Federal Way appeals 2016 audit

State Department of Retirement Services acknowledges misinformation given to city in final report.

A recent audit by the Washington State Department of Retirement Systems found several problems with how the city of Federal Way was handling employee’s retirement benefits and standby pay for police officers.

However, WSDRS may be responsible for some of the confusion.

Ade Ariwoola, director of finance for the city, said in a recent interview that in a 2002 audit, WSDRS told the city how to properly handle standby pay for on-duty police officers.

After the department completed and reviewed the 2016 audit, it was found that the previous information the city received in 2002 was incorrect. The audit reads in part, “The city was instructed in a prior audit that on-call pay is considered standby pay, and is not reportable compensation.”

The audit continues that the prior audit did not take the nature of the pay into consideration, and instead relied on the name of the pay itself.

Ariwoola said the city has already submitted an appeal regarding that portion of the audit, and expects to hear back by the end of the month.

The appeal reads in part, “The City does not agree with the finding of item 1 of the Management Letter, Lieutenant on-call pay is not standby pay and should be reported.”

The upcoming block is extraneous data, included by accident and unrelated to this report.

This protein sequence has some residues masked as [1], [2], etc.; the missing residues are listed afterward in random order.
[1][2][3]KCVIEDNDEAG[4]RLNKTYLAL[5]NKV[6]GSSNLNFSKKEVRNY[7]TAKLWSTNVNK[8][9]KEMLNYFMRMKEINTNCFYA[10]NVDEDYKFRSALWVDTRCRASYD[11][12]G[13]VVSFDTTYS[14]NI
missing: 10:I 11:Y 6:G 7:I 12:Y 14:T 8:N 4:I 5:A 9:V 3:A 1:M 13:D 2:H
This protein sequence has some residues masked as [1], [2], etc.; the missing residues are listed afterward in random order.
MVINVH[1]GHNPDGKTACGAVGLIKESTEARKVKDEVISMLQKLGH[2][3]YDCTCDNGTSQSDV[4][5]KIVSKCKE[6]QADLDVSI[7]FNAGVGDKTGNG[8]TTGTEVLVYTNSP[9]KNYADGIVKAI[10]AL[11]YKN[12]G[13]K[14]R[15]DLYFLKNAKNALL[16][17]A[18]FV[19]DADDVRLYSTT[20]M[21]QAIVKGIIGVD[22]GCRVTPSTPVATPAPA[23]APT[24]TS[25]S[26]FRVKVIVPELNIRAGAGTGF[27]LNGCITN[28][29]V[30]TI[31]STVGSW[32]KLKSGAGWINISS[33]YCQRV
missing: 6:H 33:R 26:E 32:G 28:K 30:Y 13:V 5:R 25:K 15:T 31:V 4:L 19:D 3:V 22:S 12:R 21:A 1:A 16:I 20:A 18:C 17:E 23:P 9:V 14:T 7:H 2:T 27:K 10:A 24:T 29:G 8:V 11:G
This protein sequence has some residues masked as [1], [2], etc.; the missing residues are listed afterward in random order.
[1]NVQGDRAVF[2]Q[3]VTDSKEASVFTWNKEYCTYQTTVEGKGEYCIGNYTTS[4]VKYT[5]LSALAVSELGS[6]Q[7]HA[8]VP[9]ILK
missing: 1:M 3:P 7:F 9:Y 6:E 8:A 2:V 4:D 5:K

WSDRS has acknowledged the misinformation given, so they are hopeful the appeal will go through, Ariwoola said.

The fact still remains that the city incorrectly handled retirement benefits of 14 employees during the 2016 year, according to the audit. Apparently, however, the employees whose retirement services were mishandled were all temporary workers, Ariwoola said.

“We will correct what they ask,” Ariwoola said of the audit findings. “As difficult as it is, we will try to correct what it is. But part of why we are so careful of [temporary workers] is because of some of the complications that come with it.”

Because they are temporary workers, he said, it is more difficult to ascertain if they will continue working in their position through the five-month threshold period when they can start receiving retirement service credit.

Ariwoola stressed that while this situation is still not ideal, no full-time or permanent employees’ retirement credits were affected; only temporary workers.

He said that one thing the city is doing to correct this mistake is looking at both the employees and the positions for retirement service credit, rather than just the position. This would potentially reduce the chance of instances like this happening again in the future.

“Both need to be eligible,” he said.

Ariwoola said they are also speaking to the different directors as well to help better manage the temporary workers and positions in the various departments.

WSDRS was unable to be reached for comment before press time.

The full audit report can be viewed underneath the original audit story here.

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